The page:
Whitening Toothpastes – Whitening toothpastes are abrasive and clean teeth by scrubbing off the stains. The don’t have any bleaching agents in them. You will want to use them as directed so you don’t damage your tooth enamel or experience increased sensitivity.
Whitening Strips – OTC whitening strips are usually more effective than toothpastes as they contain a mild bleaching agent. Make sure to avoid getting the bleaching agent on your gums.
Whitening Mouthrinses – These have limited effectiveness as they only remain on teeth for a minute twice a day.
OTC, Tray-Based Whitening Systems – These are an effective choice for mild staining, even though they are not as effective as tray-based systems dentists can provide. Dentists can prescribe a stronger bleaching solution, so dentist-administered, tray-based whitening systems are more effective.
In-office Professional Teeth Whitening – This is your most effective option for surface stains. You can have dramatically whiter teeth in an hour. Your dentist will oversee the entire process, ensuring you are a suitable candidate first. He or she can even match your teeth’s color to existing restorations.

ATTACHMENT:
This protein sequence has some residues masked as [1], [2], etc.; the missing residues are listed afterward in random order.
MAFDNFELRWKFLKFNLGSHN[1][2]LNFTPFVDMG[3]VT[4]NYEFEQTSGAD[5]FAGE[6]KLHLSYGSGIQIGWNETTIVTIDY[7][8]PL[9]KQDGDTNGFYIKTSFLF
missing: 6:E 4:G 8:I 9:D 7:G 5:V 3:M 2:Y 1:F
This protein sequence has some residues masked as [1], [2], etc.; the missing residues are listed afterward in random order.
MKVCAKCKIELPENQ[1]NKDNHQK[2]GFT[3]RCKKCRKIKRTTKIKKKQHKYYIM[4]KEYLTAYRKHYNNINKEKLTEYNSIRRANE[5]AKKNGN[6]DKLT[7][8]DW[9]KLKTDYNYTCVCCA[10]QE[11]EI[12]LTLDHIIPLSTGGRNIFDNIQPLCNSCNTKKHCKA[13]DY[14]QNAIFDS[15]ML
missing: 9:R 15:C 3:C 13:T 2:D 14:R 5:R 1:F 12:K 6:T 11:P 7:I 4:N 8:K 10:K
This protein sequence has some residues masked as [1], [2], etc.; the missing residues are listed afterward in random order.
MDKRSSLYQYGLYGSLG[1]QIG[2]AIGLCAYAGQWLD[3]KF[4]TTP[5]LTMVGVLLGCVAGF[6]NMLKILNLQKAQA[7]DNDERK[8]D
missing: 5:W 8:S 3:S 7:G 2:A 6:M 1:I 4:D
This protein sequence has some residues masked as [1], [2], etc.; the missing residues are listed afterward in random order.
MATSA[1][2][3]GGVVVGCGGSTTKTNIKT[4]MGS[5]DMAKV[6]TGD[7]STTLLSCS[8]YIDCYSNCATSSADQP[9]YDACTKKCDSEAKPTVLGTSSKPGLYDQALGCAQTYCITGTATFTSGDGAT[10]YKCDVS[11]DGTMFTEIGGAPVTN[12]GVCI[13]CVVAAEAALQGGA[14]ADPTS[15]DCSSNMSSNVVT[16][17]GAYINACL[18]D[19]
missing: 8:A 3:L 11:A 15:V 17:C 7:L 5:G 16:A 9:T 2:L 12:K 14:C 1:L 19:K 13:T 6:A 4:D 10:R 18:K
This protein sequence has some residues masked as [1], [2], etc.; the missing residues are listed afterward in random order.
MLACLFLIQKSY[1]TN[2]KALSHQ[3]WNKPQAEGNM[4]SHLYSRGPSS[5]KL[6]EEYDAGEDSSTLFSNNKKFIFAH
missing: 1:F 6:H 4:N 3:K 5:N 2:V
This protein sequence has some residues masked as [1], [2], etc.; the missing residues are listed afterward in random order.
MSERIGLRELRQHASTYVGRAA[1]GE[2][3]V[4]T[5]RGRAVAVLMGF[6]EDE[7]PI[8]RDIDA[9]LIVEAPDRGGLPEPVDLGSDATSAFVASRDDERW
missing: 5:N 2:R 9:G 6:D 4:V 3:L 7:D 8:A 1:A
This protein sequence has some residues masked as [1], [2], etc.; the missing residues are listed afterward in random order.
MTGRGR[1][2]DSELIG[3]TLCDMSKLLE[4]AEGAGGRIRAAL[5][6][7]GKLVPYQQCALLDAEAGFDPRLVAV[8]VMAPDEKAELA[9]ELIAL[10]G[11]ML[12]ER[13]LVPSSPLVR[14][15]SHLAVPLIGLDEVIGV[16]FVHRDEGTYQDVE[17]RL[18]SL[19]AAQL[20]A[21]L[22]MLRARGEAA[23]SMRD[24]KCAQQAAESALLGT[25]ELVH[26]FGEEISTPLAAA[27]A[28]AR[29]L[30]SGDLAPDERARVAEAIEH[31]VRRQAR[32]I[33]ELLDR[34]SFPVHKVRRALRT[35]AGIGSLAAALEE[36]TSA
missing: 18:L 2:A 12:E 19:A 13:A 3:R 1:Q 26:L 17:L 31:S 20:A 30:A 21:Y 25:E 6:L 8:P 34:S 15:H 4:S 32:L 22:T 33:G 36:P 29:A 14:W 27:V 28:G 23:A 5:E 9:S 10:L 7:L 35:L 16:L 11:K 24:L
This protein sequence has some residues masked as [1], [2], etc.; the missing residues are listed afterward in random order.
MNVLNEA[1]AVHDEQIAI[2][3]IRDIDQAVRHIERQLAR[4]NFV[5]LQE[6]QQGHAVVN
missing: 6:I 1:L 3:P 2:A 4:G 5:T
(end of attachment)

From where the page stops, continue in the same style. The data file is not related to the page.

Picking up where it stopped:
Restorations – You can still have a white smile if you have internal staining that won’t respond to teeth bleaching. Dentists can apply bonding material or veneers to the front of the affected tooth so it won’t stand out.
Always look for OTC products featuring the American Dental Association’s Seal of Acceptance. This ensures the product is safe when used as directed.
Fixing discolored teeth is primarily figuring out why the staining happened. Our dentist would be happy to help you determine the cause and the best treatment.